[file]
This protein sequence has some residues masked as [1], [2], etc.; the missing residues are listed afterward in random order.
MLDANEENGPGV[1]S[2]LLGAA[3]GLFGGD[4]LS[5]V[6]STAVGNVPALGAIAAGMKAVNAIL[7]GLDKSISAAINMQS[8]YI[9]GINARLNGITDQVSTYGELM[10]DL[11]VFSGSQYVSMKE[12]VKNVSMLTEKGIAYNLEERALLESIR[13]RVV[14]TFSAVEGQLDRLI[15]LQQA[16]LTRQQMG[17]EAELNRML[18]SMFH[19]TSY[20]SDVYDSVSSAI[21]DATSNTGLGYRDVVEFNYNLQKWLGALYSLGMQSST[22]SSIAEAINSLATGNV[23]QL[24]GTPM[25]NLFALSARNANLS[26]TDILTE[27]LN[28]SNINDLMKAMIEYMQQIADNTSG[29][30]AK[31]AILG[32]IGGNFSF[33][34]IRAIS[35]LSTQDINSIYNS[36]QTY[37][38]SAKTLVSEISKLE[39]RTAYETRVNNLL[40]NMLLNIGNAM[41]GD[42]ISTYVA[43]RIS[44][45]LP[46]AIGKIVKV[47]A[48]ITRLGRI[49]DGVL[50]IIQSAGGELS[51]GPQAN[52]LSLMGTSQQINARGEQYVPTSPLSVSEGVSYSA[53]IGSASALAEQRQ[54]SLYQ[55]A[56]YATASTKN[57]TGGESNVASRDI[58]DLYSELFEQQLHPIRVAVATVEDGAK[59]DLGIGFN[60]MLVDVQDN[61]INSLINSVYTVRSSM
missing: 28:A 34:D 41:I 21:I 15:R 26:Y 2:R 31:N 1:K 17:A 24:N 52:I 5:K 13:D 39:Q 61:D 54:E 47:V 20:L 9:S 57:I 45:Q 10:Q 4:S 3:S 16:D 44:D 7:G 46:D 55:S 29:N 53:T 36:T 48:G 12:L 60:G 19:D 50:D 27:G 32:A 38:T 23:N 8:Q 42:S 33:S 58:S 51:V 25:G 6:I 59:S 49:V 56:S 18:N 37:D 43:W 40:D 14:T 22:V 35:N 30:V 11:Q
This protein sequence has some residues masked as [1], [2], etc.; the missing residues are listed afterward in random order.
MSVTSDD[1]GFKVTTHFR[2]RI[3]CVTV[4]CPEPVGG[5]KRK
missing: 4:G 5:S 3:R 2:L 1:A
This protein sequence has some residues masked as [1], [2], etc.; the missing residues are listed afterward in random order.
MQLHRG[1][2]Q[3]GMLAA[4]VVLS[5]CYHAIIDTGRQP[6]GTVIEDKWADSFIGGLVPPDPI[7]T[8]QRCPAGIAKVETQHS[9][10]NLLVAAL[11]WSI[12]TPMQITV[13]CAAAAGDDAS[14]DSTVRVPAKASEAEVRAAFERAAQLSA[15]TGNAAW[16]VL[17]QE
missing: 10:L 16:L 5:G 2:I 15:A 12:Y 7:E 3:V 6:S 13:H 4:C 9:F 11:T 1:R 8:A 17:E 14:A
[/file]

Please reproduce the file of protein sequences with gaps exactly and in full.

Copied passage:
This protein sequence has some residues masked as [1], [2], etc.; the missing residues are listed afterward in random order.
MLDANEENGPGV[1]S[2]LLGAA[3]GLFGGD[4]LS[5]V[6]STAVGNVPALGAIAAGMKAVNAIL[7]GLDKSISAAINMQS[8]YI[9]GINARLNGITDQVSTYGELM[10]DL[11]VFSGSQYVSMKE[12]VKNVSMLTEKGIAYNLEERALLESIR[13]RVV[14]TFSAVEGQLDRLI[15]LQQA[16]LTRQQMG[17]EAELNRML[18]SMFH[19]TSY[20]SDVYDSVSSAI[21]DATSNTGLGYRDVVEFNYNLQKWLGALYSLGMQSST[22]SSIAEAINSLATGNV[23]QL[24]GTPM[25]NLFALSARNANLS[26]TDILTE[27]LN[28]SNINDLMKAMIEYMQQIADNTSG[29][30]AK[31]AILG[32]IGGNFSF[33][34]IRAIS[35]LSTQDINSIYNS[36]QTY[37][38]SAKTLVSEISKLE[39]RTAYETRVNNLL[40]NMLLNIGNAM[41]GD[42]ISTYVA[43]RIS[44][45]LP[46]AIGKIVKV[47]A[48]ITRLGRI[49]DGVL[50]IIQSAGGELS[51]GPQAN[52]LSLMGTSQQINARGEQYVPTSPLSVSEGVSYSA[53]IGSASALAEQRQ[54]SLYQ[55]A[56]YATASTKN[57]TGGESNVASRDI[58]DLYSELFEQQLHPIRVAVATVEDGAK[59]DLGIGFN[60]MLVDVQDN[61]INSLINSVYTVRSSM
missing: 28:A 34:D 41:I 21:I 15:R 26:Y 2:R 31:N 1:K 17:A 24:N 52:I 5:K 13:D 39:Q 61:D 54:E 47:V 20:L 9:S 57:I 45:Q 10:Q 4:S 3:S 16:D 44:D 7:G 46:D 55:S 29:N 53:T 36:T 48:G 12:L 60:G 19:D 50:D 27:G 32:A 38:T 23:N 8:Q 42:S 33:S 58:S 51:V 25:G 6:I 59:S 49:V 56:S 18:N 37:D 43:W 40:D 14:T 22:V 35:N 30:V 11:Q
This protein sequence has some residues masked as [1], [2], etc.; the missing residues are listed afterward in random order.
MSVTSDD[1]GFKVTTHFR[2]RI[3]CVTV[4]CPEPVGG[5]KRK
missing: 4:G 5:S 3:R 2:L 1:A
This protein sequence has some residues masked as [1], [2], etc.; the missing residues are listed afterward in random order.
MQLHRG[1][2]Q[3]GMLAA[4]VVLS[5]CYHAIIDTGRQP[6]GTVIEDKWADSFIGGLVPPDPI[7]T[8]QRCPAGIAKVETQHS[9][10]NLLVAAL[11]WSI[12]TPMQITV[13]CAAAAGDDAS[14]DSTVRVPAKASEAEVRAAFERAAQLSA[15]TGNAAW[16]VL[17]QE
missing: 10:L 16:L 5:G 2:I 15:A 12:Y 7:E 3:V 6:S 13:H 4:C 9:F 11:T 1:R 8:A 17:E 14:A